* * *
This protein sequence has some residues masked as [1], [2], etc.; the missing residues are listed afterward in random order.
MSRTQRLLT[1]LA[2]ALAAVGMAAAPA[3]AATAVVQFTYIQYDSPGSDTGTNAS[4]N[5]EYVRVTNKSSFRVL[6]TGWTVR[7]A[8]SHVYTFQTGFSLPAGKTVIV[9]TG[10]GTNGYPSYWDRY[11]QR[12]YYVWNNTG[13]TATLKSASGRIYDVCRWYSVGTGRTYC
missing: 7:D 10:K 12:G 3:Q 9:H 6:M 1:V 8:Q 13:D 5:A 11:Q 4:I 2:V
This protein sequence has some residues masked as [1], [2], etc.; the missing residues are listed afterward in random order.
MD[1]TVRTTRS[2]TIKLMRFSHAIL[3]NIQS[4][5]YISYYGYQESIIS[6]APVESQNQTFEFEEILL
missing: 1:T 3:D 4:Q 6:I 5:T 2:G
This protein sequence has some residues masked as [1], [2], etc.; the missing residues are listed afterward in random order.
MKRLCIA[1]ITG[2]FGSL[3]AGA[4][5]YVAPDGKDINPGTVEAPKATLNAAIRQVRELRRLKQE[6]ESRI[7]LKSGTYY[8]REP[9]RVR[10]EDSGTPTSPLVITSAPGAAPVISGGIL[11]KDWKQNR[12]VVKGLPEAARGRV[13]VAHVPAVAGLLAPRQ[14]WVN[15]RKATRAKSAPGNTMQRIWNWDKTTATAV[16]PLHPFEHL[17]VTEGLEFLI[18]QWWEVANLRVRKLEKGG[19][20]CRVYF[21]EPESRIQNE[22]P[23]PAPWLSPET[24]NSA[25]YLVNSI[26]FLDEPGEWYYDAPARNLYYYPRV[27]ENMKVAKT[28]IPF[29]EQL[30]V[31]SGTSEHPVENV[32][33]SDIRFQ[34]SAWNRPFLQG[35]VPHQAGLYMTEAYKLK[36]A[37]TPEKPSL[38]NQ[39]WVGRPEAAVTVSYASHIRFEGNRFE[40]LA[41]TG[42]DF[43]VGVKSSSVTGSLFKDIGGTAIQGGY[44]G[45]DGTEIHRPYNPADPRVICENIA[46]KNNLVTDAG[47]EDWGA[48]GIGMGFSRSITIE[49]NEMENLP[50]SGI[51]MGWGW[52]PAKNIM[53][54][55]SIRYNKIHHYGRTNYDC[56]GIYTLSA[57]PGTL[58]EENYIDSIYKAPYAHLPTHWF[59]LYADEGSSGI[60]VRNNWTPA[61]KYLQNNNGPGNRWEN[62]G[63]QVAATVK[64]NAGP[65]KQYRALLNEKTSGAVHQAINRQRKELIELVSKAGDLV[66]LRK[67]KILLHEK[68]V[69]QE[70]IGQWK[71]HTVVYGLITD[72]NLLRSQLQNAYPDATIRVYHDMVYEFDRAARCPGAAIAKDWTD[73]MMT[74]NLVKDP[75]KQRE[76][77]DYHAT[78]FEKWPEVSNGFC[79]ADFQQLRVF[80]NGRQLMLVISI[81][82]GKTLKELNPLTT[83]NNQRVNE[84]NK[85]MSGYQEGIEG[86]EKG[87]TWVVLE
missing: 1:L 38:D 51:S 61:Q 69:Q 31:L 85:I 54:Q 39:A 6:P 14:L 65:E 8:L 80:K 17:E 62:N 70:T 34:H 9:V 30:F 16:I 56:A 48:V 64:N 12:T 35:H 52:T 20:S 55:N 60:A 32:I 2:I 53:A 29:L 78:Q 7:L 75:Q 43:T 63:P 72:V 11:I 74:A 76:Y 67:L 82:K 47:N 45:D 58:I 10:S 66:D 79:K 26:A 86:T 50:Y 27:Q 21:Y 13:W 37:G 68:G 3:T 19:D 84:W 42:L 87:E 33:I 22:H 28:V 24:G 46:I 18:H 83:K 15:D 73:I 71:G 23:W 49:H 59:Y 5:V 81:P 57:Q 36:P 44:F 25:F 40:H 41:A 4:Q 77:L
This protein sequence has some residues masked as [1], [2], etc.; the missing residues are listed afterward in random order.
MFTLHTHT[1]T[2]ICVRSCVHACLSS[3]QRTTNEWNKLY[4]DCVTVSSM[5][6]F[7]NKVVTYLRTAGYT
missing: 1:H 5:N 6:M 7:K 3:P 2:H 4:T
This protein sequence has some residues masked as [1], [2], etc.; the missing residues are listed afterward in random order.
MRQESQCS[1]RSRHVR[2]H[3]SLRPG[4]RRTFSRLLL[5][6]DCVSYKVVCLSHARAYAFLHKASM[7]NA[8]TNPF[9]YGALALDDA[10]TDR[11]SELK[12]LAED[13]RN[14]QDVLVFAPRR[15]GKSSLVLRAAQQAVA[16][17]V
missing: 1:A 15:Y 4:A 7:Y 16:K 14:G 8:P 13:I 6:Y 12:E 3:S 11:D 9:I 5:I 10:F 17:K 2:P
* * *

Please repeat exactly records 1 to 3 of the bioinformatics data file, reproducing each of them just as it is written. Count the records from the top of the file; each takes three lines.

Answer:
This protein sequence has some residues masked as [1], [2], etc.; the missing residues are listed afterward in random order.
MSRTQRLLT[1]LA[2]ALAAVGMAAAPA[3]AATAVVQFTYIQYDSPGSDTGTNAS[4]N[5]EYVRVTNKSSFRVL[6]TGWTVR[7]A[8]SHVYTFQTGFSLPAGKTVIV[9]TG[10]GTNGYPSYWDRY[11]QR[12]YYVWNNTG[13]TATLKSASGRIYDVCRWYSVGTGRTYC
missing: 7:D 10:K 12:G 3:Q 9:H 6:M 1:V 8:Q 13:D 5:A 11:Q 4:I 2:V
This protein sequence has some residues masked as [1], [2], etc.; the missing residues are listed afterward in random order.
MD[1]TVRTTRS[2]TIKLMRFSHAIL[3]NIQS[4][5]YISYYGYQESIIS[6]APVESQNQTFEFEEILL
missing: 1:T 3:D 4:Q 6:I 5:T 2:G
This protein sequence has some residues masked as [1], [2], etc.; the missing residues are listed afterward in random order.
MKRLCIA[1]ITG[2]FGSL[3]AGA[4][5]YVAPDGKDINPGTVEAPKATLNAAIRQVRELRRLKQE[6]ESRI[7]LKSGTYY[8]REP[9]RVR[10]EDSGTPTSPLVITSAPGAAPVISGGIL[11]KDWKQNR[12]VVKGLPEAARGRV[13]VAHVPAVAGLLAPRQ[14]WVN[15]RKATRAKSAPGNTMQRIWNWDKTTATAV[16]PLHPFEHL[17]VTEGLEFLI[18]QWWEVANLRVRKLEKGG[19][20]CRVYF[21]EPESRIQNE[22]P[23]PAPWLSPET[24]NSA[25]YLVNSI[26]FLDEPGEWYYDAPARNLYYYPRV[27]ENMKVAKT[28]IPF[29]EQL[30]V[31]SGTSEHPVENV[32][33]SDIRFQ[34]SAWNRPFLQG[35]VPHQAGLYMTEAYKLK[36]A[37]TPEKPSL[38]NQ[39]WVGRPEAAVTVSYASHIRFEGNRFE[40]LA[41]TG[42]DF[43]VGVKSSSVTGSLFKDIGGTAIQGGY[44]G[45]DGTEIHRPYNPADPRVICENIA[46]KNNLVTDAG[47]EDWGA[48]GIGMGFSRSITIE[49]NEMENLP[50]SGI[51]MGWGW[52]PAKNIM[53][54][55]SIRYNKIHHYGRTNYDC[56]GIYTLSA[57]PGTL[58]EENYIDSIYKAPYAHLPTHWF[59]LYADEGSSGI[60]VRNNWTPA[61]KYLQNNNGPGNRWEN[62]G[63]QVAATVK[64]NAGP[65]KQYRALLNEKTSGAVHQAINRQRKELIELVSKAGDLV[66]LRK[67]KILLHEK[68]V[69]QE[70]IGQWK[71]HTVVYGLITD[72]NLLRSQLQNAYPDATIRVYHDMVYEFDRAARCPGAAIAKDWTD[73]MMT[74]NLVKDP[75]KQRE[76][77]DYHAT[78]FEKWPEVSNGFC[79]ADFQQLRVF[80]NGRQLMLVISI[81][82]GKTLKELNPLTT[83]NNQRVNE[84]NK[85]MSGYQEGIEG[86]EKG[87]TWVVLE
missing: 1:L 38:D 51:S 61:Q 69:Q 31:L 85:I 54:Q 39:A 6:P 14:L 65:E 8:L 80:K 17:E 62:N 70:T 34:H 9:V 30:F 16:I 56:A 48:V 64:N 12:T 35:H 52:T 20:S 55:N 60:A 32:I 2:I 53:A 29:L 78:Q 7:L 75:Q 43:T 63:P 72:V 11:I 74:A 76:Y 67:L 82:K 47:N 45:D 58:I 10:S 66:D 79:K 26:A 86:T 50:Y 27:Q 21:Y 13:W 37:G 68:G 3:T 19:D 84:W 42:L 87:E 33:I 22:H 28:V 24:G 46:I 18:H 83:K 15:D 73:I 71:G 23:W 49:H 59:Y 5:V 81:P 57:Q 36:P 44:F 25:F 40:H 41:A 4:Q 77:L